My last post was written in brief snatches between periods of blackout in the screen. I work on a MacBook Pro that we got in May of '06, and have been very happy with. Bought it on the advice of our "techie" son, Geoff. This past week the screen began to flicker and die, so we took it in for diagnosis. It's a simple thing really, the light that lights up the screen is dying. But because they replace things in "units" that simple little problem will cost $1100. to fix, plus $120 labor.

In the meantime we bought another MacBook, but a much simpler one, price tag: $1147 plus tax. Now we have to decide, do we want to resuscitate the three-year-old, bells and whistles laptop, or just use Migration Wizard to put the info into the simple, new laptop.

Back to our great holiday, and sorry for no pictures last time. I had them ready but couldn't get them into the blog before the computer died.

After crossing Lake Michigan on the ferry, The Badger, we drove to Milwaukee and got a motel. Actually kind of nice to be with just the two of us again! Tuesday morning we set off to see what Milwaukee has to offer to tourists. My impression of Milwaukee had been, of course, the city that makes beer, so I expected a very much blue collar sort of place. Well, let me tell you, Milwaukee has some fantastic buildings, and a beautiful lakeshore park area that runs for some miles along Lake Michigan.

First we went to "The Domes," indoor gardens under geodesic domes. There are three different areas representing three different climates. It's a beautiful place to visit and relax, and of course, Jim loves gardens, so this was really his thing, but I enjoyed it also.

We then drove downtown to see the museum and the planetarium, only to find that they are closed on Tuesday.

That turned out to be a very good thing, because next on our list was the Milwaukee Art Museum (MAM) which is FABULOUS!!! This is a shot of the astonishing atrium of the building. Sorry, I forgot to write down who the architect was.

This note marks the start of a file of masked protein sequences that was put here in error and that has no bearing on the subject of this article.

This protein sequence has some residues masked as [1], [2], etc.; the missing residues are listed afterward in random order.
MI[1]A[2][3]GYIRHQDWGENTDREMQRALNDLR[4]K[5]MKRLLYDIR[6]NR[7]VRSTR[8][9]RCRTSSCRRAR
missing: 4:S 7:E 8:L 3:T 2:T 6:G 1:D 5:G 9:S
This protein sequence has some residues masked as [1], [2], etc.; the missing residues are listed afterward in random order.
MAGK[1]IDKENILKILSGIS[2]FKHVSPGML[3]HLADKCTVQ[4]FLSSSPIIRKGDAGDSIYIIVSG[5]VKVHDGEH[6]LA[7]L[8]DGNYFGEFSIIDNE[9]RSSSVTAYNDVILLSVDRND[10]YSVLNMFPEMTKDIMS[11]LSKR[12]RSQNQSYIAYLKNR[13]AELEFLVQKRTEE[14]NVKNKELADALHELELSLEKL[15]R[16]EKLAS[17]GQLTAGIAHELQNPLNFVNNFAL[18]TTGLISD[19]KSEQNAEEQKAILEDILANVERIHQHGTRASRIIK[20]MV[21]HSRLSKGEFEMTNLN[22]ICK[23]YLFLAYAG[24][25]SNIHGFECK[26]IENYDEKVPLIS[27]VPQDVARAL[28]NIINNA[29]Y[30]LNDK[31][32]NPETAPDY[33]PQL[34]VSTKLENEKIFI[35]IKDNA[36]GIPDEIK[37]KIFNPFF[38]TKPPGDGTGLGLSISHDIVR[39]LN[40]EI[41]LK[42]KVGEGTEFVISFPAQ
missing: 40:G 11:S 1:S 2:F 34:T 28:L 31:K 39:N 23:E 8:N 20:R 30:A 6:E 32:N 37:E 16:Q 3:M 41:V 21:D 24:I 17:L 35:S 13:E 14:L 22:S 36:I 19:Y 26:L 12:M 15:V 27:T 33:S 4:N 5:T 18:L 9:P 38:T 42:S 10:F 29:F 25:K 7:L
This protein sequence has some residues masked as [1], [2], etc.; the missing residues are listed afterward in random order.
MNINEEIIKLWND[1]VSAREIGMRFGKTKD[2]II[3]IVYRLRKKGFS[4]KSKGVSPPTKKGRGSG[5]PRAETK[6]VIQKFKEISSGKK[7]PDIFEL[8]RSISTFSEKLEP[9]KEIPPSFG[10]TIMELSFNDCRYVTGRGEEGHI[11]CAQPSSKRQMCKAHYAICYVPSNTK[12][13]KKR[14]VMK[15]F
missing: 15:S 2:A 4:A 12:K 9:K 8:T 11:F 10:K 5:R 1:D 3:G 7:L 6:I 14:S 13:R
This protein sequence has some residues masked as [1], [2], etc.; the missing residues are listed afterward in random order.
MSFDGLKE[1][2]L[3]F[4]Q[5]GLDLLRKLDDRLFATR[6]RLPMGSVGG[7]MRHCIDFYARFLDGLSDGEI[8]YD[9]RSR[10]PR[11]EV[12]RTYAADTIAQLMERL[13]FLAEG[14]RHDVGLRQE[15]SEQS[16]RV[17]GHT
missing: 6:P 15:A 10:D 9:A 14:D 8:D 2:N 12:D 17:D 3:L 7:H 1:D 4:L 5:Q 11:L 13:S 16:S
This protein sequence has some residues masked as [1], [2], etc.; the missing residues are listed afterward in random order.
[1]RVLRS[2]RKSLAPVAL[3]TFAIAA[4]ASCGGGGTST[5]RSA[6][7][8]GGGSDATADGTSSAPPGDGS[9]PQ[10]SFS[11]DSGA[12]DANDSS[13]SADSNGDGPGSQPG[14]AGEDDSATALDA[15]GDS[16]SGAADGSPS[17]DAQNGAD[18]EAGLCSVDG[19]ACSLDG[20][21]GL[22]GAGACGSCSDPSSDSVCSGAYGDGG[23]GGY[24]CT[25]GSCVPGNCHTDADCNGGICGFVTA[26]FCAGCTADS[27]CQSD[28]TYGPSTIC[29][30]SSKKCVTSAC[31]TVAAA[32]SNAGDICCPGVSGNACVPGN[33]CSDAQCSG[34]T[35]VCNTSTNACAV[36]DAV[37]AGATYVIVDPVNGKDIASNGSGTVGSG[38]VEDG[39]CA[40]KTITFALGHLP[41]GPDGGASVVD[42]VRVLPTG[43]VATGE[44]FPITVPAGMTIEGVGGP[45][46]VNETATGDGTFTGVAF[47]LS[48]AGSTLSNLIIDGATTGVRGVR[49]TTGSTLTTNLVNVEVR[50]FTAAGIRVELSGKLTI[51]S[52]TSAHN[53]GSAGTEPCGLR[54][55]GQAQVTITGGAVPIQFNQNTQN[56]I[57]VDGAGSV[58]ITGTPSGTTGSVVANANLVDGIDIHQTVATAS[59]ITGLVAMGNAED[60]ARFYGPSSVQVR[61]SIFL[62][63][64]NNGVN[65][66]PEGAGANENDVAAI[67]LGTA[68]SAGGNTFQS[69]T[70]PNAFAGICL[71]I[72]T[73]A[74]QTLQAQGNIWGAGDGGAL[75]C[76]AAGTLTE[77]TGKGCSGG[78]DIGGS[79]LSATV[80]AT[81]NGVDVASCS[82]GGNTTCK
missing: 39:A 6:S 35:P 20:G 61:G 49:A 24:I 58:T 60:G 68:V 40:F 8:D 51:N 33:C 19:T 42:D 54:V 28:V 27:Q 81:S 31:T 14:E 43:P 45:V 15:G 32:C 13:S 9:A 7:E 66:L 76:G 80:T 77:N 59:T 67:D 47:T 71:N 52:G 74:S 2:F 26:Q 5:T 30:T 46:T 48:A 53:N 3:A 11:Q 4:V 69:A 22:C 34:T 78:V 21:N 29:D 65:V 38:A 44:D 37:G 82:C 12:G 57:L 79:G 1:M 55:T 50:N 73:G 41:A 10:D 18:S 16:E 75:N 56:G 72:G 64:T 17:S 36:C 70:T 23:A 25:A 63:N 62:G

The art works displayed were also absorbing. I would have hated to have missed this experience.

We had a very good lunch of Tilapia and rice pilaf in the museum cafe. And only left the museum reluctantly at 5 p.m. when it closed.

Because we didn't want to get involved with traffic between 5 and 6 p.m. we went for a walk along the shore, and this was beautiful. All park with a broad sidewalk for walkers, joggers, skaters and bicyclists.

It was threatening rain, so we headed back to our motel and made a supper of some terrific zucchini bread my sister had given us on Sunday. I'm asking for the recipe, and when she gives it to me, I'll share it. It was simply the best zucchini bread I've ever had.

The next day, Wednesday, we drove to Madison, the capital of Wisconsin. It was just a short drive, so that afternoon we went to tour the Capitol Building. It is a beautiful building that cost $7 1/2 million when it was built in the early 1900's. This was the first capitol building that we toured on our holiday, and we learned that each of the four we saw had a story of an earlier building totally destroyed by fire in the very early 1900's. This was the most elaborate and costly of the capitols we toured, and it was gorgeous. We had an excellent tour guide and really enjoyed it. We learned that they replace the gold on the dome every thirty years at enormous cost.